Jefferson Health says a cloud-based database with information on 1,769 patients treated at the Sidney Kimmel Cancer Center was breached in April during a national attack on a software vendor.
Hackers targeted software used for radiation treatment by oncologists.
Elekta Inc. informed Jefferson of the extent of the cyberattack on May 26 and Jefferson reported it to the federal government on Thursday, toward the end of a 60-day legal window for reporting such attacks. Jefferson also last week publicly disclosed the attack for the first time.
The FBI and other federal agencies warned health-care organizations last October that they could be heightened targets for cyber crimes.
Hacking incidents of patient information reported to the U.S. Department of Health and Human Services have soared 153% to 276 incidents so far this year compared with the same period in 2020, according to a federal database. Under federal rules, organizations report hacks only if they involve more than 500 people.
In early June, the database shows, Temple University Hospital reported a hacking incident that affected 16,356 people — without also making any general public announcement.
The health-care system declined on Monday to provide more information. “We are no longer doing business with the third-party vendor that was breached. We’re not able to provide additional details as the investigation is still open,” a spokesman said in an email.
“The bad guys are doing pretty well right now,” said Leeza Garber, a lecturer on internet law at the Wharton School and an adjunct professor at Drexel.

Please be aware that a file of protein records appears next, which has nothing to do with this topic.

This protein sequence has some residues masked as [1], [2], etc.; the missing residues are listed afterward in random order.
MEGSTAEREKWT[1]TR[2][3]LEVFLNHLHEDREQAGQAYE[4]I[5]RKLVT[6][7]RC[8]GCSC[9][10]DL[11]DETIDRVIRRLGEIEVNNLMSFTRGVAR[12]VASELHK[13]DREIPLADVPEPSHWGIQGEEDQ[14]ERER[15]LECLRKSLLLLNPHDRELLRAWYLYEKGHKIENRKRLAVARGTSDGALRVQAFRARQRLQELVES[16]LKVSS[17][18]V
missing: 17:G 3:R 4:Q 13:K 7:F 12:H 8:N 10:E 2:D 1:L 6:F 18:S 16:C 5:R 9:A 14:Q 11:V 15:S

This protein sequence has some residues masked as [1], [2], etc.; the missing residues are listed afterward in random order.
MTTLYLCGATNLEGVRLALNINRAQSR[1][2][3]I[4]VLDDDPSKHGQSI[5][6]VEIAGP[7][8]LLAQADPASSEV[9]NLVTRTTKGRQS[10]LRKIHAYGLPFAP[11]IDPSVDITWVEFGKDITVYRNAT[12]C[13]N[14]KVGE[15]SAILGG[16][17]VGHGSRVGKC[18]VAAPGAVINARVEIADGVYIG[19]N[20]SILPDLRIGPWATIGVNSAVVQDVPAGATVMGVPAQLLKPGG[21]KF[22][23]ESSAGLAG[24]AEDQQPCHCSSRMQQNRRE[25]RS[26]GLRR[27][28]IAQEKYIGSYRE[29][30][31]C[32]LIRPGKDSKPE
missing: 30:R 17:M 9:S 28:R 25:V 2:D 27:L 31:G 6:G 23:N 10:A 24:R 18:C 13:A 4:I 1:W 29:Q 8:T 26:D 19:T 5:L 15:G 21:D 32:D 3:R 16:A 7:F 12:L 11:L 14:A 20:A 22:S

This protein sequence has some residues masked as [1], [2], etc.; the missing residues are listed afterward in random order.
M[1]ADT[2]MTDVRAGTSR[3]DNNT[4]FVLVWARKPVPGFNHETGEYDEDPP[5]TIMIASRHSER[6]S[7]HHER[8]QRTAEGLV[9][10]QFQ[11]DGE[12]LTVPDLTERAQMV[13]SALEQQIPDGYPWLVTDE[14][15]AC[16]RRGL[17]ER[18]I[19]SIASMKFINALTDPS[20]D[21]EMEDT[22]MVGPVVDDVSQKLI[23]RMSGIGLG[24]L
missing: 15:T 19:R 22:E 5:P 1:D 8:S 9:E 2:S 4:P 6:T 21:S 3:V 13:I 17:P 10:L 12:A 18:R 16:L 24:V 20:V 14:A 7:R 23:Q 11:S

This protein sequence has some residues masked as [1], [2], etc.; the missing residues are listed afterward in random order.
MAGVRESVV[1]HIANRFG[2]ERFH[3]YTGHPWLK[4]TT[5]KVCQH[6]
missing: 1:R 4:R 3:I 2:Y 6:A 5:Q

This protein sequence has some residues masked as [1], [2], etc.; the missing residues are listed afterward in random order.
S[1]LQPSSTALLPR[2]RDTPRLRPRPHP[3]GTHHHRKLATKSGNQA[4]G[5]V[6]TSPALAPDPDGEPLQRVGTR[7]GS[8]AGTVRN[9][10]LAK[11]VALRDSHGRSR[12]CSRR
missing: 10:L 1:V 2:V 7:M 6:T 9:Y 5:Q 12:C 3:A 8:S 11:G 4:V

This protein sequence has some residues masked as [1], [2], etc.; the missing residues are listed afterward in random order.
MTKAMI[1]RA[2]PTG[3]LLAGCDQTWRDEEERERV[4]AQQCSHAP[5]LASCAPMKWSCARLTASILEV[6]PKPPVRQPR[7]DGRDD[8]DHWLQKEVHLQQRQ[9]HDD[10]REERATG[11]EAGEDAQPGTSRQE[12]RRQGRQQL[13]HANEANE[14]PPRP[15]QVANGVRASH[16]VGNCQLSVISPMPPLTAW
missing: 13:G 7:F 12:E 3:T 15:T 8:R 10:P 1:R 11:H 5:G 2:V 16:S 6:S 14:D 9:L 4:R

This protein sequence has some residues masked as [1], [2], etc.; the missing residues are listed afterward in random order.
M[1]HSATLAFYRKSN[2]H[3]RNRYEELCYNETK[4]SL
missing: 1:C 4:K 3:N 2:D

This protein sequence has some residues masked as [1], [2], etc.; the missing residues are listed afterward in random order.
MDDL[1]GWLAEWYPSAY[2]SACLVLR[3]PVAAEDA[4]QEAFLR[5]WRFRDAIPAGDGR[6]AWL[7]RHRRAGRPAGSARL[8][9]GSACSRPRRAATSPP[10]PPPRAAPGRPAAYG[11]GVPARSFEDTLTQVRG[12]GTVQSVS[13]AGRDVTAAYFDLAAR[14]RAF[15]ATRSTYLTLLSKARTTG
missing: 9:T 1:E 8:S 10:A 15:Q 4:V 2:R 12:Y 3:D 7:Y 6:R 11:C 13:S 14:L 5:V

“There is a huge trend in hacking and cyber crimes,” said Lisa A. Lori, a lawyer at Klehr Harrison Harvey Branzburg LLP. “It’s not just health care. It’s every industry. Hackers are smart, and people may not be paying attention.”
Hackers look to steal information or to hold for ransom organizations whose computer systems have been crippled. Earlier this year, a cyberattack crippled Colonial Pipeline and disrupted gas supplies on the East Coast. Colonial Pipeline paid the hacking group DarkSide $4.4 million to restore its computer systems. U.S. investigators later recovered some of the money.
Jefferson Health said that the April hack was limited and that the intruders did not penetrate its main computer system. The breach took place through Elekta Inc., a Swedish company. The company has not said whether the attack involved ransomware or was limited to attempted data theft.
Elekta, based in Stockholm, has posted a statement on its website about the hack saying that it had contacted cyber experts and law enforcement. “We recognize the impact this might have on customers and their patients,” Elekta said. The company did not respond to an email.
According to media reports, the hack also hit the Yale New Haven Health System, Emory Healthcare in Atlanta, Southcoast Health in Massachusetts, and other health-care systems, all involving cancer data affiliated with Elekta.
Jefferson said that the stolen information may have included patient names, birth dates, medical record numbers, and clinical information related to treatment at Jefferson Health, such as physician name and treatment plan, diagnosis, or prescription information. For some patients, a Social Security number was also included.
Financial account, insurance and payment card information was not involved in the breach.
Jefferson Health is mailing letters to patients whose information may have been involved in this incident. Jefferson Health is also providing people whose Social Security number was involved with complimentary credit monitoring and identity theft protection services. Patients are encouraged to review statements from their health-care providers, and to contact them immediately if they see a listing for any services they did not receive.
Jefferson Health said that the health-care system was reevaluating its relationship with Elekta.